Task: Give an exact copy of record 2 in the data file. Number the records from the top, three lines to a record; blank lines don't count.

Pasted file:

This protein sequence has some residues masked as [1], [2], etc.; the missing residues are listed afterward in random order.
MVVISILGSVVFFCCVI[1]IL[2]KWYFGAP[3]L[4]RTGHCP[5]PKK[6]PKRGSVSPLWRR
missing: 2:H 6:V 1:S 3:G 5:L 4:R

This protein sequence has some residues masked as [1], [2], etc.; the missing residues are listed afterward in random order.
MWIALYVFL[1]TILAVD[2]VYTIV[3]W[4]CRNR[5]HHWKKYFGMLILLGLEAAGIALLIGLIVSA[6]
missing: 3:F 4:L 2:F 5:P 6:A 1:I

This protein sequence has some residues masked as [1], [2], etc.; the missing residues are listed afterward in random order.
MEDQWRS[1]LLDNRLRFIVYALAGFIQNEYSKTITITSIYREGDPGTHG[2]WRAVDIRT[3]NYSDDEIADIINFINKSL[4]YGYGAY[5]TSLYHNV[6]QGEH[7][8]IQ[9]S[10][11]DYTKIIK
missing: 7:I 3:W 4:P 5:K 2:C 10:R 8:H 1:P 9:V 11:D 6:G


This protein sequence has some residues masked as [1], [2], etc.; the missing residues are listed afterward in random order.
MWIALYVFL[1]TILAVD[2]VYTIV[3]W[4]CRNR[5]HHWKKYFGMLILLGLEAAGIALLIGLIVSA[6]
missing: 3:F 4:L 2:F 5:P 6:A 1:I